Posted: Saturday, August 28, 2010 12:00 pmOWOSSO —
The Shiawassee River is about to get a little healthier thanks to a hefty dose of federal funds.
The Shiawassee Conservation District recently received a $500,000 grant from the Great Lakes Basin Program for Soil and Sediment Control, a program through the Great Lakes Commission, to fund the Mid-Shiawassee River Watershed Sediment Reduction Project — a three-year program that will focus on reducing sediment erosion into the Shiawassee River.
“I would like to extend my sincere congratulations to the Shiawassee Conservation District in obtaining this prestigious grant,” State Rep. Richard Ball stated in a press release. “I am very excited to see their efforts in addressing these natural resource concerns in the Shiawassee River Watershed and improving Michigan’s Great Lakes.”
The Mid-Shiawassee River Watershed Sediment Reduction Project will focus on areas along the Mid-Shiawassee River Watershed that are known contributors of significant amounts of sediment into the river. The Shiawassee Conservation District will be working with a private landowner, the Shiawassee County Drain Commission and the city of Owosso in tackling three large-scale stream bank stabilization projects in tributaries that directly contribute water to the Shiawassee River, said Andrea Berry, Watershed Technician with the Shiawassee Conservation District.
Berry added many of these area drainage sites were installed years ago with the intention of getting water out of the area as quickly as possible, but unintended side effects such as soil erosion have occurred overtime.
“They’re losing soil and causing sediment to go over to the river,” Berry said. “The reason why that’s bad is because sediment can have different toxins attached to it like oils, chemicals, pesticides or fertilizers...and that becomes attached to the sediment and that is then delivered downstream to the river. And it effects fish and wildlife habitat and also can effect water quality so that the water isn’t safe for people to use.”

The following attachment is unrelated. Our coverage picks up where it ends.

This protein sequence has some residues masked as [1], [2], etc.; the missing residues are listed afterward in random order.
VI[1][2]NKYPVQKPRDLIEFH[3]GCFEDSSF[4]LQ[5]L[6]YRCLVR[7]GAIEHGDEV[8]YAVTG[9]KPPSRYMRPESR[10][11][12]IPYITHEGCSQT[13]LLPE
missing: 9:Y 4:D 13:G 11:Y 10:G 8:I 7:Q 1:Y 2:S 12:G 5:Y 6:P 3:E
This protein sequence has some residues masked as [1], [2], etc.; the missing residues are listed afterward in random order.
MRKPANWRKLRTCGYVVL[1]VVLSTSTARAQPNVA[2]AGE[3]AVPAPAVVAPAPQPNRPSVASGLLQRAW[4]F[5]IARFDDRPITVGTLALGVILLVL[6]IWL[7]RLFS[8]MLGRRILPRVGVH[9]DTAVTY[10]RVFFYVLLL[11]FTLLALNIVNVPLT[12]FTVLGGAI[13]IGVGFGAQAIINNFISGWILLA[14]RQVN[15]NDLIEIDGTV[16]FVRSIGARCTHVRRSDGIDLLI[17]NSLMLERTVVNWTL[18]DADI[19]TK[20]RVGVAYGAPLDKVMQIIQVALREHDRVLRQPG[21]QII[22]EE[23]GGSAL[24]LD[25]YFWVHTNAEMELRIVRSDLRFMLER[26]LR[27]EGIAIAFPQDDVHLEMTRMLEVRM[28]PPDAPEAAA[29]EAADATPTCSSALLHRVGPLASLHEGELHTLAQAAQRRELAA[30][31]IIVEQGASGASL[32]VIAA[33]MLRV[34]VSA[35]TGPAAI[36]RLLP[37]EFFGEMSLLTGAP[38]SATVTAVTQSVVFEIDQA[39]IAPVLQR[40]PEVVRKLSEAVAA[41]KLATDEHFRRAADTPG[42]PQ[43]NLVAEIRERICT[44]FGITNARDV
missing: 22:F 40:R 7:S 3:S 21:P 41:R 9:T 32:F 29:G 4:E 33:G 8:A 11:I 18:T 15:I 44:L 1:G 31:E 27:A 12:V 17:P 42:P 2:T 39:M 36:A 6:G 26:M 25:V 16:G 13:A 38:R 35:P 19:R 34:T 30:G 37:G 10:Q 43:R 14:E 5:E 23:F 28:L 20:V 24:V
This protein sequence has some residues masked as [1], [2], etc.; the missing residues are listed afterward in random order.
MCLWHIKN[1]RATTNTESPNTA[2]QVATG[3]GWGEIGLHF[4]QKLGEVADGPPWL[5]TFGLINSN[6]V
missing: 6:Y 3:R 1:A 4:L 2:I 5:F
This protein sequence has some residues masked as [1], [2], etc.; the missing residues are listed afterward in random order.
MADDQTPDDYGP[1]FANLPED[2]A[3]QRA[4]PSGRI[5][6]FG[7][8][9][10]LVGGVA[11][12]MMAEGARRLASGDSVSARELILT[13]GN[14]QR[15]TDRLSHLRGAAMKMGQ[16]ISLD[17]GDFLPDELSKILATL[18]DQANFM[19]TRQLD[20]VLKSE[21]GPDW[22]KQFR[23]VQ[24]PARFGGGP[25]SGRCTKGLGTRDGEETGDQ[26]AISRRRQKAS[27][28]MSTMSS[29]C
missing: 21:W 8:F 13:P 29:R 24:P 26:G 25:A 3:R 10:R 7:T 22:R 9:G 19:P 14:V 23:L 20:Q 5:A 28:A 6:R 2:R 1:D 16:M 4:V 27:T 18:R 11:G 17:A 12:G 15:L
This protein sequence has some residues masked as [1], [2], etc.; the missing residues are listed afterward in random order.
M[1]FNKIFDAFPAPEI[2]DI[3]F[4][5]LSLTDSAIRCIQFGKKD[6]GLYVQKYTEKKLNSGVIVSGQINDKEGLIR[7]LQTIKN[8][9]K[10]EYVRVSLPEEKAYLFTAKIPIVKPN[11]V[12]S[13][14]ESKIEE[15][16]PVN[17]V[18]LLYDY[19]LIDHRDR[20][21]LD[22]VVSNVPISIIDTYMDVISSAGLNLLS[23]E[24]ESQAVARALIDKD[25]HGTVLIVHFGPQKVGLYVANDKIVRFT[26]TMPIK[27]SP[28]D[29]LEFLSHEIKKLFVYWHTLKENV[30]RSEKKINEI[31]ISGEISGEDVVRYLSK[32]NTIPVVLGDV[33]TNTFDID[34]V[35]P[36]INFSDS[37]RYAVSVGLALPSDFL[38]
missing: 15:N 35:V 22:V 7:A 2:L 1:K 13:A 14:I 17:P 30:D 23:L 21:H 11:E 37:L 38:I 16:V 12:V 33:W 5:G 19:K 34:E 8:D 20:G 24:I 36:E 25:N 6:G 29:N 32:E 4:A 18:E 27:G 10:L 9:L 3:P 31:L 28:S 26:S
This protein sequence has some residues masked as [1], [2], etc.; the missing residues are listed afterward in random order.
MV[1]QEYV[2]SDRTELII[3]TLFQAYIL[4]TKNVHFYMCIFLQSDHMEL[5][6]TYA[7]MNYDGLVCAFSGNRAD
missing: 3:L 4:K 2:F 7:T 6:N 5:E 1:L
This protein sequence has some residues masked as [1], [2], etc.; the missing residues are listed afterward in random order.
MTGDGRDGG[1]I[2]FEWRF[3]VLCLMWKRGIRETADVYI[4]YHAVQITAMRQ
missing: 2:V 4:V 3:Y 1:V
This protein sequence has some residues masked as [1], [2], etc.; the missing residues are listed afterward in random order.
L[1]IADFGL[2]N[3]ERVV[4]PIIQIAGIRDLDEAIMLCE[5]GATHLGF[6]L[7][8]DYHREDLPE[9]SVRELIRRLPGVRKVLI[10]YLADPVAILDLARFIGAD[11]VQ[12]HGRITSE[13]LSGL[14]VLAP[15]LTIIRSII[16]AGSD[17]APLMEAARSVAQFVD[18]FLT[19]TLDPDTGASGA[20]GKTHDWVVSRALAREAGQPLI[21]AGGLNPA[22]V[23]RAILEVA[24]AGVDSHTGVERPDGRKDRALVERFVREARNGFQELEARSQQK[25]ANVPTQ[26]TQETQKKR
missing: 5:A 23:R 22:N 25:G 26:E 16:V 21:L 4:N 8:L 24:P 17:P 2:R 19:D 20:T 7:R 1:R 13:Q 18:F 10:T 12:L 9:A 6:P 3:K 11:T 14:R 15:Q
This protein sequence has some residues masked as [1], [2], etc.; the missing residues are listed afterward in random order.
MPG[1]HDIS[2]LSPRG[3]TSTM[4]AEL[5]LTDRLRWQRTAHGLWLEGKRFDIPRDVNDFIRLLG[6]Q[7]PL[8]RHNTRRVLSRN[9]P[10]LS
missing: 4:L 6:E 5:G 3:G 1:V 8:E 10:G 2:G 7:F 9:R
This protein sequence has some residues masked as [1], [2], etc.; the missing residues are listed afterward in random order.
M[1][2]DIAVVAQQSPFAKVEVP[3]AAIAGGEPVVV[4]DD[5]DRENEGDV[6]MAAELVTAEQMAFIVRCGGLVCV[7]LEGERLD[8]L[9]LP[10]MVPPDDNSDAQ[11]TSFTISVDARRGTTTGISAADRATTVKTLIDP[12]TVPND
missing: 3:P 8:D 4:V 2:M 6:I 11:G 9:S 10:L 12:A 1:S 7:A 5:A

Additionally, the district plans to work with Baker College to do an educational project focusing on making the college’s storm water retention pond a more efficient system, Berry said.
The Mid-Shiawassee River Watershed Sediment Reduction Project will also include an investigational incentive program involving the application of a powder called gypsum on soil to encourage water infiltration in clay-based agricultural soils and, in turn, reduce soil loss, according to the press release.
“We’re really only focusing on 1,500 acres and working with partners to get the use of gypsum on these fields,” Berry said. “The application of gypsum to clay soil increases infiltration potential resulting in less runoff and therefore less soil loss from the field.”
Planning for the projects will begin in October, but implementation of the projects won’t begin until Spring 2011 at the earliest, Berry said. A kick-off event for the project is also scheduled for October, and the public will be invited.
Berry added the Shiawassee River has a long history of pollution-related issues, and reducing sediment erosion and polluted water runoff is just another part of making the river and other waterways in the county more healthy.
“By having a cleaner and healthier river, people will be able to use it more and not have the risks (associated with polluted water),” Berry said, adding cleaning up the pollutants in the river can better fish and wild life habitat, as well as improve people’s perception of the river, increase tourism in the area and better the local economy. “The river is a big part of Shiawassee County and having these practices and this program addressing issues that have been ongoing for years and years will help to improve the quality of, not only the river, but the tributaries of the Shiawassee River...In downstream areas, it all ends up in the Great Lakes. So not only are we improving our community, but we’re improving communities all along the river and throughout the Great Lakes Basin.”